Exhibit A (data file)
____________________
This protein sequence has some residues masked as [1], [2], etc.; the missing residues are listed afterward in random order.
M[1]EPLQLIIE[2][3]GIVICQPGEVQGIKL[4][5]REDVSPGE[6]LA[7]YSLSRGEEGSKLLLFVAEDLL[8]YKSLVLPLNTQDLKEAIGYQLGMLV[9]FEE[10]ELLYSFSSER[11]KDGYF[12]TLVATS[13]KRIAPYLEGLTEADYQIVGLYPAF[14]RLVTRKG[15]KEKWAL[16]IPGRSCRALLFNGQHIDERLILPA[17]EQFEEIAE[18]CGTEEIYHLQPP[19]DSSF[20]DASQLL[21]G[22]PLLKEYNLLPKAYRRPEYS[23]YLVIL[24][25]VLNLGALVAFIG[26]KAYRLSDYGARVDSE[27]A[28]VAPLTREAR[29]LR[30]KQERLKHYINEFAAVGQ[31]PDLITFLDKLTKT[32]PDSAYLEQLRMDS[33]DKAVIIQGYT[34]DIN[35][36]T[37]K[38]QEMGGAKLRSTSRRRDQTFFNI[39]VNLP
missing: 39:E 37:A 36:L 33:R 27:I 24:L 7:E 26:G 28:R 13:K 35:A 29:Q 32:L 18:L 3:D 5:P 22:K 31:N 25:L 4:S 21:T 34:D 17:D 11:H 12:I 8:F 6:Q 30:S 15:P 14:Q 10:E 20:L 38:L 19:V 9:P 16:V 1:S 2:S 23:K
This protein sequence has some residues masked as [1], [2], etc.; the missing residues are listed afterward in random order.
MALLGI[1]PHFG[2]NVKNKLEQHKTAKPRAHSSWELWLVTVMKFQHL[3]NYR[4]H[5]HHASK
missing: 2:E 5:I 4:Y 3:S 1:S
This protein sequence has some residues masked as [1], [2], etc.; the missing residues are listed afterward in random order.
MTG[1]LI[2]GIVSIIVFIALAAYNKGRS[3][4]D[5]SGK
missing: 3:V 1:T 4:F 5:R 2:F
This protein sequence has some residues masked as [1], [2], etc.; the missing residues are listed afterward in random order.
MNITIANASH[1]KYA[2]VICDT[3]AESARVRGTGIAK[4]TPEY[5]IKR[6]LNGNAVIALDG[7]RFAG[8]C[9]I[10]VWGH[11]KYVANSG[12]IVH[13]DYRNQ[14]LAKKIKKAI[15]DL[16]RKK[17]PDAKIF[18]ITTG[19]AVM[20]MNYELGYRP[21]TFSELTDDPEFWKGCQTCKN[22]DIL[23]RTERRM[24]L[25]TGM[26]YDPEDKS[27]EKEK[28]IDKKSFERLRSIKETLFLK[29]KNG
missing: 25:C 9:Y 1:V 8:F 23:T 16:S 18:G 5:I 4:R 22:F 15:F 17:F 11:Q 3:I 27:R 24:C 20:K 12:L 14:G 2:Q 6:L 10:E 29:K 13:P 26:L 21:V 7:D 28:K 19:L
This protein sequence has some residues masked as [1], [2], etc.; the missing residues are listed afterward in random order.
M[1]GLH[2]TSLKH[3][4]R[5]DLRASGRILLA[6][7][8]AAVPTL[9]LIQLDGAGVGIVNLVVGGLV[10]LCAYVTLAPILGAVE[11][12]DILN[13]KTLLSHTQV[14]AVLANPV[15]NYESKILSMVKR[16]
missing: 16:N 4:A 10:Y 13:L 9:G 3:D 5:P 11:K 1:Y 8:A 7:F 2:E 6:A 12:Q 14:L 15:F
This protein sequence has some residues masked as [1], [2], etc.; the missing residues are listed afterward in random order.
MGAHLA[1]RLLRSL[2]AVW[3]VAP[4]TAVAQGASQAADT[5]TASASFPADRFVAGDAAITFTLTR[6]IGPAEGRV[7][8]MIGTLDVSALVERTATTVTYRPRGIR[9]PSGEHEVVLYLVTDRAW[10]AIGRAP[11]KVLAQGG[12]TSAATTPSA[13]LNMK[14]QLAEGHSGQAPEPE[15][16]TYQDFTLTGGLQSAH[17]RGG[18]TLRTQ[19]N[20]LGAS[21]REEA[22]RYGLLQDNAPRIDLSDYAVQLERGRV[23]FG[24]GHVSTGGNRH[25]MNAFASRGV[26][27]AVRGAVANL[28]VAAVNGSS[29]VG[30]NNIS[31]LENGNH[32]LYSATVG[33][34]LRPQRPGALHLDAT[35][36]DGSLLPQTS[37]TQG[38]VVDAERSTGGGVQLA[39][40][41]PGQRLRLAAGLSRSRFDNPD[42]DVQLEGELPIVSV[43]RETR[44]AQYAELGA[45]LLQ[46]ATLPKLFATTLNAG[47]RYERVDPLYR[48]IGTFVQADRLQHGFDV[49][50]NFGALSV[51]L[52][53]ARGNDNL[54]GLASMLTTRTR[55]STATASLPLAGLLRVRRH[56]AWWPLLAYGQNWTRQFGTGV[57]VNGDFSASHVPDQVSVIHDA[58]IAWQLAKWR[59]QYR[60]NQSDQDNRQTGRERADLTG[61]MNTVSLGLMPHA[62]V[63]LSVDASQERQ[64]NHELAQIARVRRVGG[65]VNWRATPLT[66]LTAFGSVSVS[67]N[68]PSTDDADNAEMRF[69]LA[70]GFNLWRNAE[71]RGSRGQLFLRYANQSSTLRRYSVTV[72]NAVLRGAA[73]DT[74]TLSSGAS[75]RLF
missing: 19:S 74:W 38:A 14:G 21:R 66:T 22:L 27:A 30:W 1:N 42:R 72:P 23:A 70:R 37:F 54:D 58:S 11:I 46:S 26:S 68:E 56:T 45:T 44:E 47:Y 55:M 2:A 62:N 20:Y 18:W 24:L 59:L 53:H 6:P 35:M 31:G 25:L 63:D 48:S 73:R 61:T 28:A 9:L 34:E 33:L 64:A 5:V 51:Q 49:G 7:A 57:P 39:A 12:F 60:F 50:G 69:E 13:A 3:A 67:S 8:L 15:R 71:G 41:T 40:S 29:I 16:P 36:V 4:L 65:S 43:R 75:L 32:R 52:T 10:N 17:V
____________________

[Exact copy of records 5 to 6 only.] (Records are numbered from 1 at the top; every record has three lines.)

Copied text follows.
This protein sequence has some residues masked as [1], [2], etc.; the missing residues are listed afterward in random order.
M[1]GLH[2]TSLKH[3][4]R[5]DLRASGRILLA[6][7][8]AAVPTL[9]LIQLDGAGVGIVNLVVGGLV[10]LCAYVTLAPILGAVE[11][12]DILN[13]KTLLSHTQV[14]AVLANPV[15]NYESKILSMVKR[16]
missing: 16:N 4:A 10:Y 13:L 9:G 3:D 5:P 11:K 1:Y 8:A 7:F 2:E 6:A 12:Q 14:L 15:F
This protein sequence has some residues masked as [1], [2], etc.; the missing residues are listed afterward in random order.
MGAHLA[1]RLLRSL[2]AVW[3]VAP[4]TAVAQGASQAADT[5]TASASFPADRFVAGDAAITFTLTR[6]IGPAEGRV[7][8]MIGTLDVSALVERTATTVTYRPRGIR[9]PSGEHEVVLYLVTDRAW[10]AIGRAP[11]KVLAQGG[12]TSAATTPSA[13]LNMK[14]QLAEGHSGQAPEPE[15][16]TYQDFTLTGGLQSAH[17]RGG[18]TLRTQ[19]N[20]LGAS[21]REEA[22]RYGLLQDNAPRIDLSDYAVQLERGRV[23]FG[24]GHVSTGGNRH[25]MNAFASRGV[26][27]AVRGAVANL[28]VAAVNGSS[29]VG[30]NNIS[31]LENGNH[32]LYSATVG[33][34]LRPQRPGALHLDAT[35][36]DGSLLPQTS[37]TQG[38]VVDAERSTGGGVQLA[39][40][41]PGQRLRLAAGLSRSRFDNPD[42]DVQLEGELPIVSV[43]RETR[44]AQYAELGA[45]LLQ[46]ATLPKLFATTLNAG[47]RYERVDPLYR[48]IGTFVQADRLQHGFDV[49][50]NFGALSV[51]L[52][53]ARGNDNL[54]GLASMLTTRTR[55]STATASLPLAGLLRVRRH[56]AWWPLLAYGQNWTRQFGTGV[57]VNGDFSASHVPDQVSVIHDA[58]IAWQLAKWR[59]QYR[60]NQSDQDNRQTGRERADLTG[61]MNTVSLGLMPHA[62]V[63]LSVDASQERQ[64]NHELAQIARVRRVGG[65]VNWRATPLT[66]LTAFGSVSVS[67]N[68]PSTDDADNAEMRF[69]LA[70]GFNLWRNAE[71]RGSRGQLFLRYANQSSTLRRYSVTV[72]NAVLRGAA[73]DT[74]TLSSGAS[75]RLF
missing: 19:S 74:W 38:A 14:G 21:R 66:T 22:L 27:A 30:W 1:N 42:R 72:P 23:A 70:R 37:F 54:D 58:S 11:I 46:S 26:S 68:E 56:T 45:T 44:E 47:Y 55:M 2:A 62:N 20:Y 18:W 24:L 59:L 53:H 6:P 35:M 31:G 25:L 63:D 48:S 73:R 61:T 28:A 9:L 34:E 33:L 64:A 5:V 51:Q 49:G 7:A 57:P 39:A 12:F 60:F 50:G 69:E 13:A 3:A 67:S 8:L 15:R 71:G 41:T 40:S 29:I 16:P 36:V 4:L 65:S 43:R 75:L 32:R 52:T 10:N 17:V